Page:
Israel is an apartheid state
Israel is an apartheid state
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In Israel, an apartheid system ensures the domination of the Jewish population over Palestinians. As Human Rights Watch notes in its recent report, “A threshold crossed: Israeli authorities and the crimes of apartheid and persecution”:

“Every day a person is born in Gaza into an open-air prison, in the West Bank without civil rights, in Israel with an inferior status by law, and in neighboring countries effectively condemned to lifelong refugee status, like their parents and grandparents before them, solely because they are Palestinian and not Jewish.”

To understand how Israeli apartheid operates, it is important to know that all territory between Jordan and the Mediterranean Sea, whether legally part of Israel or part of the occupied Palestinian territories, is part of a single regime of Israeli control. As Yariv Levin, the speaker of the Knesset, Israel’s parliament, put it in 2014:

“The correct policy, from the point of view of Israeli interests regarding our political ability at the moment, is to combine the attempt to hold the maximum amount of territory and apply sovereignty over the maximum amount of territory while keeping the Arab population within it to a minimum.”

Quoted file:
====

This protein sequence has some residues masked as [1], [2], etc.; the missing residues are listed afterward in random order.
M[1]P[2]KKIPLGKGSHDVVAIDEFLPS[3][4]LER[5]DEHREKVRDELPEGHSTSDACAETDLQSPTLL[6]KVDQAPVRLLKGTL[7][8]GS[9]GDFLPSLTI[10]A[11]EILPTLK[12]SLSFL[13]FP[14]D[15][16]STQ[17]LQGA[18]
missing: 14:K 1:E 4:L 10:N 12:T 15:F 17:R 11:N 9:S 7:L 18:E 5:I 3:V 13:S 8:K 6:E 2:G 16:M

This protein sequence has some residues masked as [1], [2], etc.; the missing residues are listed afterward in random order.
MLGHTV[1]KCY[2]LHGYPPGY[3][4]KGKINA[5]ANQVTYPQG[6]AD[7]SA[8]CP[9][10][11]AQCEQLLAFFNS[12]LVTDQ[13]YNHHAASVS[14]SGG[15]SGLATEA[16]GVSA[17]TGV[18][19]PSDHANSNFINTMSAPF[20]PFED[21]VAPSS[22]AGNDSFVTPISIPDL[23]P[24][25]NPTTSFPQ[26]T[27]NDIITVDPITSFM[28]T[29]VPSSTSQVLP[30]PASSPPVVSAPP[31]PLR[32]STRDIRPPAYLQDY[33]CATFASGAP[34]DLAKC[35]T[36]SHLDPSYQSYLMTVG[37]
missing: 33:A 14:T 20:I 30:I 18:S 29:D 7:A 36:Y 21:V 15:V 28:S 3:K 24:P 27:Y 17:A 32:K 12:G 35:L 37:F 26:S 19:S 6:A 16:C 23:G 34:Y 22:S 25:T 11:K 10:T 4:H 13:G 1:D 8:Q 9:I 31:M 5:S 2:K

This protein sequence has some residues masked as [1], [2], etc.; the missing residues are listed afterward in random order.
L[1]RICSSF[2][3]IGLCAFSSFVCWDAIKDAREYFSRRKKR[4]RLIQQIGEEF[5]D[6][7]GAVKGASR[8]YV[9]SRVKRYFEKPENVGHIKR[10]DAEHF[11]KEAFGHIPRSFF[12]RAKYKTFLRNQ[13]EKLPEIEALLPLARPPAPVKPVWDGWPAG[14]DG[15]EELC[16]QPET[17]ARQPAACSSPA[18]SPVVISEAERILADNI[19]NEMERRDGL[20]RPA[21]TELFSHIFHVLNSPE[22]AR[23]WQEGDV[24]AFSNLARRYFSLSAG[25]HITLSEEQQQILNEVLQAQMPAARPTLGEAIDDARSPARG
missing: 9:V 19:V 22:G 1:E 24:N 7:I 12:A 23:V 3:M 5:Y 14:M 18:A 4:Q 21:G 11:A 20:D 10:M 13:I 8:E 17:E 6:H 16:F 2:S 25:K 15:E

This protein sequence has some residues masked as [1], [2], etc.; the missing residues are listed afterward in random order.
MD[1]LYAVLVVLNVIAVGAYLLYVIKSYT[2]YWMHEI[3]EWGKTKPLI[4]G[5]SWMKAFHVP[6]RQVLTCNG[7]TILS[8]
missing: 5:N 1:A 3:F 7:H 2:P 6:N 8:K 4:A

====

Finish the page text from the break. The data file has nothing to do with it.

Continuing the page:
Apartheid is enforced in several ways in the pursuit of this goal.

There are discriminatory migration policies. After the mass expulsions of Palestinians with the foundation of Israel, the Knesset passed the Law of Return in 1950. This law bestows the right on all Jewish people, no matter where they were born, to migrate to Israel with full citizenship rights.

No such right of return is granted to non-Jewish Palestinians who were driven from the territory, or to their family members. In fact, the 2003 Citizenship and Entry into Israel Law explicitly denies citizenship or residency to inhabitants of the West Bank and the Gaza Strip, which would normally be available for those marrying an Israeli citizen.

Discriminatory migration policies aren’t enough, however—Israel faces what Zionists term the “demographic threat”. Palestinians make up around 20 percent of Israel’s citizens. But Palestinians are roughly half of the 14 million people living within the combined area making up the state of Israel, the West Bank and Gaza. While Palestinian citizens of Israel face discrimination in health, housing and employment, they have at least some rights compared to Palestinians in the occupied territories, including the right to vote in Israel’s elections. To grant all Palestinians the same rights as Israelis would be an immediate threat to Jewish supremacy.

Officially, the occupied territories, seized in 1967 by Israel, are a temporary military occupation, whose final status is to be determined by future negotiations. But there is nothing temporary about an occupation that has lasted more than half a century.